Insiders’ View of the world of headhunting

‘Excerpts from the life of a head-hunter’ working in the leisure/hospitality/retail sectors.
[Unfortunately such is the sensitivity of the head-hunting profession that it is rarely possible that the names of the Insiders’ clients can be divulged]
Near the scene of unexpected meetings

Unexpected meeting request

An email came from a chief executive’s PA wishing to arrange a meeting with me in September. I’ve known him for 12 years as he’s progressed through the leisure industry to now run a £100 million turnover private equity-owned business.

Covert meeting in low-key venue

Had meeting with the chief executive in a grubby and shady cafe off Leicester Square – hiding from any potentially prying eyes – to discuss the recruitment of his successor. This would allow him to help develop them as the new CEO while allowing him to gradually step back from day-to-day management. We discussed people, what capabilities and quality he’d get for his money. He seemed pleased and wanted me to meet his chairman and to discuss the assignment further in October/November.
New assignment

I begin to arrange interviews for a business development director to sit on the board of a £600 million turnover UK hospitality business. Among the candidates I put forward was a curve ball. Although HR understood my arguments for including this candidate they decided to put them ‘on hold’ for a time.

Undertake first interviews

First interviews for the business development director job are completed and there is not a clear front-runner and the curve ball is still on hold. During the ‘feedback conversation’ with the company’s chief executive (at the ungodly hour of 9:30pm on a Friday) we discussed the on hold candidate and his interest in them increased by 100%.

All quiet from the £100 million chief executive

I emailed him as I’d still not heard back from him. He eventually responded by apologising and hoped all was well with me and that I was having fun! But there was no reference to our meeting, which I then queried with him but again I did not hear anything back.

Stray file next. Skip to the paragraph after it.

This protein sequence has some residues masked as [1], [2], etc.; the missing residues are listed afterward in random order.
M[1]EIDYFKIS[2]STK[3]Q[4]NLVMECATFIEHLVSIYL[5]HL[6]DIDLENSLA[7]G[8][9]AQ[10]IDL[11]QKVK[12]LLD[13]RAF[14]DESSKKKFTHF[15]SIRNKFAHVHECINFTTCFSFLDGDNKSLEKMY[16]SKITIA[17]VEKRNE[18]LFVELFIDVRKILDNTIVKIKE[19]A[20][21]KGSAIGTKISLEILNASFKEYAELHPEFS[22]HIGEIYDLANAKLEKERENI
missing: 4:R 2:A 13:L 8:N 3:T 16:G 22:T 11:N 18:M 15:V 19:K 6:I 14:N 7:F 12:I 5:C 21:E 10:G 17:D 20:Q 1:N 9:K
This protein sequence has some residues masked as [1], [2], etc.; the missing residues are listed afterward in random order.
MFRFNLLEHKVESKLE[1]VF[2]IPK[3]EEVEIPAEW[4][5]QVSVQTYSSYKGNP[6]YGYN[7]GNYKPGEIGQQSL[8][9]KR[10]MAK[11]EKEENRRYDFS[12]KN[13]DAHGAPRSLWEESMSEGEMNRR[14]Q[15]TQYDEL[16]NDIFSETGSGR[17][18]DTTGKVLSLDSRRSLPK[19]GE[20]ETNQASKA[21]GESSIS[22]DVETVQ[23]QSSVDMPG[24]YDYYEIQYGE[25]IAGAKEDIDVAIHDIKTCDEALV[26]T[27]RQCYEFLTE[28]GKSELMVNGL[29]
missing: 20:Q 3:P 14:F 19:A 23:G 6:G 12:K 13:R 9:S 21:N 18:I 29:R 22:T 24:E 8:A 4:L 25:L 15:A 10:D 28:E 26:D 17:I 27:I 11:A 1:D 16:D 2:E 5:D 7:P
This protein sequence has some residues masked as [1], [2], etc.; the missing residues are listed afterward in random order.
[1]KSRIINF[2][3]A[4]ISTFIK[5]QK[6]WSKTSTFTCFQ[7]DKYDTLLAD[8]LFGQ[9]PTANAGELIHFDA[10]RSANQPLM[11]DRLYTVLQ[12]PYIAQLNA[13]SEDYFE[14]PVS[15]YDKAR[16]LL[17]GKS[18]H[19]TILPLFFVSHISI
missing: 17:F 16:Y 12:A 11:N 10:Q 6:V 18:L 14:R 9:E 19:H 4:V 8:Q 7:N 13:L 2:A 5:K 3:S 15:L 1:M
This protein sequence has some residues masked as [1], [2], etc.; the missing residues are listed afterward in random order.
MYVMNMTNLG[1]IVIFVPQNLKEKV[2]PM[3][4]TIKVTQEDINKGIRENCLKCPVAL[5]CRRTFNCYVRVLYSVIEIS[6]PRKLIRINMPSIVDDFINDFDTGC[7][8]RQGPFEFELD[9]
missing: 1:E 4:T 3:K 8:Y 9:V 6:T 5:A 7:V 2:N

Still all quiet from the £100 million chief executive

Frustratingly I called him again and still nothing back.
Delivering a curve ball
Curve Ball gets the thumbs-up

Meanwhile the £600 million chief executive calls. He’d just finished lunch with a friend who mentioned the curve ball candidate in terms that perfectly mirrored my views. He therefore proposed meeting them immediately. To my great surprise, following the meeting his decision was to put them on the company’s board – in a different role to what they’d been interviewed for. And the business development director’s job was given to another of the candidates I’d put forward.

Call from two job candidates

Out of the blue two candidates call for advice – both in the running for the elusive £100 million chief executive assignment that I’m still in the dark about. They’ve signed NDA’s, however they wanted my thoughts on whether the role was right for them. They wanted to get the inside track, which happens regularly in my job. At this point I ring the company’s HR director to see if she knows anything about the assignment and to find out where I’d gone wrong in not been awarded the task. Her words were ‘sounds like the chief executive forgot about your September meeting’! I’ve still not spoken to him about this odd episode. It highlights that recruitment is not without its frustrations.
The ups and downs of recruitment

Whereas the £100 million chief executive’s assignment was very disappointing the other task unexpectedly threw up a great result. We filled the business development director’s position and the curve ball is now up for a final interview and is likely to be appointed to a board position role at the £600 million business in early 2013.
Sponsored column by Nigel Sapsed, director of executive search specialist Sapsed Stevens